By Marlene Kaufmann, General Counsel and Lale M. Mamaux, Communications Director Jordan In March, staff of the United States Helsinki Commission travelled to Amman, Jordan, an OSCE partner State, and met with government officials and leading NGOs regarding the Iraqi refugee crisis. Helsinki Commission Chairman, Congressman Alcee L. Hastings, has introduced comprehensive legislation to address this crisis, and the Commission held a hearing on April 10, regarding the impact of Iraqi refugees on OSCE States and Partners, including Jordan, Egypt and Turkey. It was revealed during the visit in Jordan that the situation on the ground is becoming increasingly desperate. Government officials emphasized the economic and infrastructure strains caused by the refugees – soaring rents, inflation, and strains on educational and medical resources, as well as water. The NGO community sees an increase in desperation among the refugee population that they are attempting to serve. This increased desperation, combined with increasing resentment among host country populations, is becoming a recipe for disaster. As a result of the widespread sectarian violence that erupted in Iraq in 2006, masses of Iraqis began fleeing to neighboring countries in the region for shelter. It is estimated that more than one million Iraqi refugees have fled to Jordan, Syria and other neighboring states, and approximately 2.2 million Iraqis have been displaced within Iraq itself. Jordan, a small Arab nation with a population of six million, has accepted almost half a million Iraqi refugees. This amounts to an 8 percent increase in the population of Jordan in essentially a year and a half. This would be the equivalent of the United States enduring a stream of 24 million people across its borders in the same time frame. Poverty, unemployment, and inflation are on the rise in the country making it extremely difficult for the Jordanian government and society to cope with the influx of refugees. In 2007, Jordan effectively sealed its borders by imposing strict visa requirements on Iraqis seeking entry, documents that most fleeing Iraqis do not have or would be required to make a dangerous trip to Baghdad to try to obtain. Jordan is not a party to the 1951 United Nations Convention on Refugees and does not have a domestic refugee law. The government does not, therefore, recognize Iraqis as residents of its country, but rather classifies them as “guests” or “visitors.” The Jordanian government does not allow Iraqis to work, however some do find jobs in the “underground” economy, which at best pay barely enough to survive and for which the threat of exploitation is significant. In many situations, men, fearing arrest and deportation, remain in hiding and rely on whatever income their wives and children can generate. Iraqis are permitted to seek medical assistance at government clinics, where they are offered the same health care benefits as uninsured Jordanians. In addition, as a result of pressure from the international community, Jordan opened its schools to Iraqi children. It is estimated that approximately 25,000 Iraqi students have enrolled for the 2007-2008 school year, a significantly smaller number than was expected. While the admission of Iraqi students is relatively low, it has nevertheless put a substantial strain on an already overburdened school system. As a result, the day-to-day needs of Iraqis continue to increase as their resources are diminishing. Multiple families are sharing a single dwelling and those seeking medical attention frequently suffer from severe depression and stress related illnesses. Many of the NGOs offering services in Jordan are attempting to address this burgeoning medical crisis but lack the resources to provide comprehensive counseling – leaving increasingly large numbers of the vulnerable Iraqi refugee population simmering in a cauldron of stress and depression. This situation does not bode well for long-term societal stability. Attempts to provide assistance to Iraqi refugees in Jordan are complicated by both the location and the mixed demographics of the population. Unlike the situation of the Palestinian refugees encamped in tent cities in the “no-man’s-land” on the Syrian border with Iraq, there are no Iraqi refugee camps in Jordan -- where the numbers and needs of the refugees could be easily identified, and to which humanitarian and other assistance could be quickly and efficiently delivered. Rather, Iraqi refugees in Jordan are dispersed throughout Amman and the surrounding areas. A number of refugees -- some of whom came to Jordan to escape the regime of Saddam Hussein, returned to Iraq after his fall, and now have taken up residence again in Jordan -- are quite wealthy, and are obviously able to fend for themselves. The bulk of Iraqi refugees in Jordan, however, arrived with few resources or have now, as is the case with those who were “middle class” when they fled, completely depleted whatever income they may have had from savings, or selling their homes and possessions. The Jordanian government made it quite clear that they want Iraqi refugees to be treated humanely, yet they do not want Iraqis to permanently settle in Jordan. This fact was reinforced at an international conference hosted by Jordan on March 18, during which Foreign Minister Salah Al-Bashir remarked, “But the main challenge now is to find the right environment for a political settlement in Iraq that would restore security and stability, helping Iraqi refugees return home, because there is no other alternative.” While the Jordanian government sees no alternative for Iraqis other than return, the reality is quite different. Many NGOs in Jordan are looking at this from a long-term perspective with some estimates of Iraqis staying for at least ten years, or perhaps permanently. Many Iraqis who fled have had a close family member or friend killed, threatened, kidnapped, or tortured, making return extremely difficult if not impossible. As resources are depleted and Iraqis become more and more desperate to survive, the economy will not be the main source of worry for host countries. Increasingly desperate refugees interacting on a daily basis with increasingly resentful host country populations could sow the seeds of instability on the streets of Amman and Damascus – the current situation may just be the calm before the storm. In Congress, Commission Chairman Hastings, who is also Special Representative on Mediterranean Affairs for the OSCE Parliamentary Assembly, has introduced comprehensive legislation to address this humanitarian and potential security crisis. In January, Chairman Hastings and Congressman John Dingell wrote to President Bush requesting an additional $1.5 billion in funding in the FY 2009 budget, and also called on Secretary of State Condoleezza Rice to layout a long-term plan to address the plight of Iraqi refugees and internally displaced populations (IDPs). In April, Chairman Hastings joined with Congressman Bill Delahunt and nine of his Congressional colleagues in sending a bipartisan letter to Iraqi Prime Minister Nouri al-Maliki urging the government of Iraq to use $1 billion (4 percent) of the expected $25 billion budget surplus to assist Iraqi refugees and IDPs. Additionally, Commission Co-Chairman Senator Benjamin L. Cardin was successful in offering an amendment to the Labor, Health and Human Services, Education Appropriations bill last year. Co-Chairman Cardin’s amendment provides six months of eligibility for resettlement assistance to Iraq Special Immigrant Visa (SIV) holders when they arrive here in the United States, ensuring that Iraqis are able to make the transition to a productive life in the United States by providing preliminary housing, school enrollment and job assistance. On April 10, the Helsinki Commission held a hearing on the Iraqi refugee crisis which focused on the impact of the massive displacement of Iraqi citizens on Jordan, Syria, Egypt and Turkey as well as other countries in the region; the security implications of this humanitarian crisis; and efforts by the United States and others to address the plight of Iraqi refugees, including humanitarian relief, resettlement of Iraqi refugees, host country commitments, and European cooperation as well as the development of a long-term plan to address this crisis. Testifying before the Commission were Ambassador James Foley, Senior Coordinator for Iraqi Refugees, U.S. Department of State; Ms. Lori Scialabba, Senior Advisor to the Secretary of Homeland Security for Iraqi Refugees, Department of Homeland Security; Mr. Michel Gabaudan, Washington Director, United Nations High Commissioner for Refugees (UNHCR); Mr. Anders Lago, Mayor of Sodertalje, Sweden; and Mr. Noel Saleh, Member, Board of Directors, Arab Community Center for Economic and Social Services (ACCESS). During the hearing Ambassador Foley stated that the resettlement of Iraqi refugees to the United States “is turning around.” He added, “You are going to see in the coming months, especially in the late spring and summer, tremendous numbers of Iraqi refugees arriving in the United States.” Mayor Lago of Sodertalje, Sweden whose town has a population of 83,000 and has taken in more than 5,000 Iraqi refugees noted “The millions of refugees in the world must be a concern for us all, not just for those areas bordering on the breeding grounds of war, or for a small number of countries and cities such as Sodertalje.” He further noted, “Despite the fact that we need immigrants, Sodertalje has become a town that must now say - STOP, STOP, STOP! Do not misunderstand me. We will always help others when we can. We must act when the lives of our brothers and sisters are in danger. It is imperative that we have a humane refugee policy worldwide. Our common agreement, that all people are equal, no matter what color religion or gender must become a reality.” The hearing came on the heels of General David Petraeus’ and Ambassador to Iraq Ryan Crocker’s testimony before Congress about the Iraq war. Turkey Helsinki Commission staff also travelled to Ankara and Istanbul, Turkey and held meetings with leading NGOs as well as staff of the Ministry of Foreign Affairs. While the main focus of the trip was the Iraqi refugee crisis, staff also discussed U.S.-Turkey bilateral relations, human trafficking, migration, security threats posed to Turkey by the Kurdistan Workers Party (PKK) – a known terrorist organization, as well as Turkey’s cooperation in Iraq. It is estimated that Turkey is currently hosting 6,000-10,000 Iraqi refugees. Unlike Jordan and Syria, Turkey is a party to the 1951 UN refugee convention. Turkey, however, imposes a “geographical limitation” on its commitments under that agreement and only recognizes refugees arriving from Europe. Iraqis entering Turkey from non-European countries are treated as asylum-seekers. UNHCR-Turkey has assumed responsibility for processing these individuals and it then submits its recommendations to the Turkish government. The Turkish government, however, ultimately determines the status of asylum-seekers making the registration process time-consuming and confusing. Those who have registered with UNHCR for asylum can wait up to nine months to be fully processed and are not entitled to any assistance during that period. In the interim, the refugees are reliant upon the charity of the communities in which they have settled or must fend for themselves on the streets. Iraqi refugees entering Turkey are not permitted to reside in Ankara or Istanbul – where they may have relatives or access to an established Iraqi community – but are directed to a number of “satellite cities” in different locations throughout Turkey. In most instances, there is no Iraqi community or support system in these remote locations, making resettlement, access to services, and integration into the local community extremely difficult for the refugees. The Turkish government has accepted in principle the establishment of seven ‘Reception Centers,’ to provide services to refugees from Iraq – planned in or near the satellite cities to which they are currently directed. These centers would be co-financed with the European Commission (EC). The EC would pay 75 percent of the project and the Turkish government would pay the remaining 25 percent. However, the day-to-day oversight and financial obligations would fall to the Turkish government. While the EC indicated that these centers would be used to house Iraqi refugees with a capacity of 750 per center, Turkish officials gave the impression that these centers would be for migrant workers and victims of human trafficking. In addition to the seven Reception Centers, the EC will finance two Removal Centers for those Iraqis eligible to be processed for resettlement. The Helsinki Commission will monitor the development of these centers, their location, populations to be accepted, operation and services offered in view of concerns that they may become isolated “camps” where Iraqi refugees and other vulnerable populations are warehoused until they receive final status determinations or resettlement. Sulukule Helsinki Commission staff visited Sulukule in Istanbul, which has been home to a Roma community since 1054 and is one of the oldest Romani settlements in Europe. Sulukule is on the brink of total demolition, due in part to an urban transformation project developed by the Fatih and Greater Istanbul municipalities as part of Istanbul’s participation in the 2010 European Capital of Culture event. The outcome of this urban renewal plan will destroy an historical neighborhood and force 3,500 residents of Sulukule 25 miles (40 kilometers) outside of the city to the district of Tasoluk or, worse, onto the streets of Istanbul. The Roma community in Sulukule is living on the fringes of society and continues to be treated unfairly. Instead of implementing an urban renewal project that would preserve this centuries-old neighborhood and allow the Roma there to remain together as a community, they will be dispersed and forced to migrate elsewhere. The Romani residents of Sulukule have essentially been unable to work since 1992 when the municipality closed down the music and entertainment venues that had been the lifeblood of the community and a major tourist attraction. With this source of income gone, the Roma of Sulukule have found it increasingly difficult to earn a living. The residents of Sulukule have been offered the opportunity to purchase the new homes that will be built as part of the project. However, the homes are quite expensive and, given the Romani community’s lack of employment and income, this is an empty gesture. The offer of housing in Tasoluk is also well beyond the means of the current residents of Sulukule, making it all the more likely that the majority of them will be forced to live on the streets. On April 4, members of the Helsinki Commission sent a letter to Turkish Prime Minister Tayip Erdogan, expressing concern about the Sulukule transformation project. The Commissioners urged the Prime Minister to find a solution that would ensure that the residents of Sulukule are treated with dignity and respect, that their culture and contribution to the history of Istanbul are preserved, and that they are given the opportunity to work, provide shelter and education for their families and contribute fully to Turkish society. The letter was authored by Co-Chairmen of the Helsinki Commission Congressman Alcee L. Hastings and Senator Benjamin L. Cardin, along with Commissioners Congressmen Joseph R. Pitts and G.K. Butterfield.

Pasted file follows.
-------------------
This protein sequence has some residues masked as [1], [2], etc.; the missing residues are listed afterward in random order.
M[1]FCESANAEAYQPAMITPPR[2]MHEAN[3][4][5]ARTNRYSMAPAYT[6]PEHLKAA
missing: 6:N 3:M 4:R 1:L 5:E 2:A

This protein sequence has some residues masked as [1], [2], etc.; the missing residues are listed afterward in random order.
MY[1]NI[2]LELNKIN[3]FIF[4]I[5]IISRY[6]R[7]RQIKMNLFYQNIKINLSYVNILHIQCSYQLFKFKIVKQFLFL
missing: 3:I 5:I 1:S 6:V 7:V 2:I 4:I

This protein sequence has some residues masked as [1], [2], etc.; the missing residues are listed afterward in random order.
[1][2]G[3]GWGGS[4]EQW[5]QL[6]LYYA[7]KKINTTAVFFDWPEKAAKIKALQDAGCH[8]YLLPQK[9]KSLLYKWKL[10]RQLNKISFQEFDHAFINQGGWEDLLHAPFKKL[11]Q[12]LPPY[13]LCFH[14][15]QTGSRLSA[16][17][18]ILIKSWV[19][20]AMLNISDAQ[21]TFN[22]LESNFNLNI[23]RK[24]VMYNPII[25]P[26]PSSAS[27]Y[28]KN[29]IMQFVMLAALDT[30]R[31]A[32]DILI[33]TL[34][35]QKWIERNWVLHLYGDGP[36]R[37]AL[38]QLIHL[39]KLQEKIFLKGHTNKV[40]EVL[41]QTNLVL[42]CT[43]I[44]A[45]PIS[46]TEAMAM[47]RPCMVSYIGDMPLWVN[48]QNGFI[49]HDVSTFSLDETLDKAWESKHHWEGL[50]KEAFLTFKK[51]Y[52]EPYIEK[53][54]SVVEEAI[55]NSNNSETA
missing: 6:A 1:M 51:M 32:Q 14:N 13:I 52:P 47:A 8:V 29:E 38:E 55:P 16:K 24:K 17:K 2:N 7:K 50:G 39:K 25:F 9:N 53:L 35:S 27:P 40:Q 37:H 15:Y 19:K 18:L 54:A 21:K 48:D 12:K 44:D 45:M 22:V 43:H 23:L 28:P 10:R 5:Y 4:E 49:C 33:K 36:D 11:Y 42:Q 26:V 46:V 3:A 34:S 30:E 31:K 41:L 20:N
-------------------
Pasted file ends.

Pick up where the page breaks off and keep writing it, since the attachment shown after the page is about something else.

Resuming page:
• Crossing Boarders, Keeping Connected: Women, Migration and Development in the OSCE Region